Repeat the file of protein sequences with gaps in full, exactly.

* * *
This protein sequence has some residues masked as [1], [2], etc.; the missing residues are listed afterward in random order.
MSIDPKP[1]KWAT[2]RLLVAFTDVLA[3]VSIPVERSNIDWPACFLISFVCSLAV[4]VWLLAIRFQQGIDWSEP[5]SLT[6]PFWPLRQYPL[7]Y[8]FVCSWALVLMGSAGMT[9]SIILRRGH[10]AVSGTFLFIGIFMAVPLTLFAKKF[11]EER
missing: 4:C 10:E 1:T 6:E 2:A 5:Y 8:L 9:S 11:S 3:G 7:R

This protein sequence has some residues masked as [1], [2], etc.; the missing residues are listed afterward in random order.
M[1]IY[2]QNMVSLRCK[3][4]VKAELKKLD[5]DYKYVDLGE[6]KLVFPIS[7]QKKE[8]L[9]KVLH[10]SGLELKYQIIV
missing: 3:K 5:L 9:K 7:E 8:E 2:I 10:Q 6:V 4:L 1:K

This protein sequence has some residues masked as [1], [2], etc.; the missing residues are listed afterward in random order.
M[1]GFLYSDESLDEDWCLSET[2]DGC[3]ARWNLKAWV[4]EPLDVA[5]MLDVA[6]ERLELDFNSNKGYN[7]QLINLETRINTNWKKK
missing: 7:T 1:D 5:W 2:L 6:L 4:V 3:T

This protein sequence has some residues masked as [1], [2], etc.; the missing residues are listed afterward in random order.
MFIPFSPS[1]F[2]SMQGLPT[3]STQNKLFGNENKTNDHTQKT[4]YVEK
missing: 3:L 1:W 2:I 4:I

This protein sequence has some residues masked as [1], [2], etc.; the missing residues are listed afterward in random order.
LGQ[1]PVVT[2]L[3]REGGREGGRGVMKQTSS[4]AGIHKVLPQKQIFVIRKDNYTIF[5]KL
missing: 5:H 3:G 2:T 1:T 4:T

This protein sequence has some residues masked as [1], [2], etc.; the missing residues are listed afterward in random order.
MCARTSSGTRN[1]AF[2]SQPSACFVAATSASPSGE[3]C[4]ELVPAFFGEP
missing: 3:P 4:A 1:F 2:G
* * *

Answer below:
This protein sequence has some residues masked as [1], [2], etc.; the missing residues are listed afterward in random order.
MSIDPKP[1]KWAT[2]RLLVAFTDVLA[3]VSIPVERSNIDWPACFLISFVCSLAV[4]VWLLAIRFQQGIDWSEP[5]SLT[6]PFWPLRQYPL[7]Y[8]FVCSWALVLMGSAGMT[9]SIILRRGH[10]AVSGTFLFIGIFMAVPLTLFAKKF[11]EER
missing: 4:C 10:E 1:T 6:E 2:A 5:Y 8:L 9:S 11:S 3:G 7:R

This protein sequence has some residues masked as [1], [2], etc.; the missing residues are listed afterward in random order.
M[1]IY[2]QNMVSLRCK[3][4]VKAELKKLD[5]DYKYVDLGE[6]KLVFPIS[7]QKKE[8]L[9]KVLH[10]SGLELKYQIIV
missing: 3:K 5:L 9:K 7:E 8:E 2:I 10:Q 6:V 4:L 1:K

This protein sequence has some residues masked as [1], [2], etc.; the missing residues are listed afterward in random order.
M[1]GFLYSDESLDEDWCLSET[2]DGC[3]ARWNLKAWV[4]EPLDVA[5]MLDVA[6]ERLELDFNSNKGYN[7]QLINLETRINTNWKKK
missing: 7:T 1:D 5:W 2:L 6:L 4:V 3:T

This protein sequence has some residues masked as [1], [2], etc.; the missing residues are listed afterward in random order.
MFIPFSPS[1]F[2]SMQGLPT[3]STQNKLFGNENKTNDHTQKT[4]YVEK
missing: 3:L 1:W 2:I 4:I

This protein sequence has some residues masked as [1], [2], etc.; the missing residues are listed afterward in random order.
LGQ[1]PVVT[2]L[3]REGGREGGRGVMKQTSS[4]AGIHKVLPQKQIFVIRKDNYTIF[5]KL
missing: 5:H 3:G 2:T 1:T 4:T

This protein sequence has some residues masked as [1], [2], etc.; the missing residues are listed afterward in random order.
MCARTSSGTRN[1]AF[2]SQPSACFVAATSASPSGE[3]C[4]ELVPAFFGEP
missing: 3:P 4:A 1:F 2:G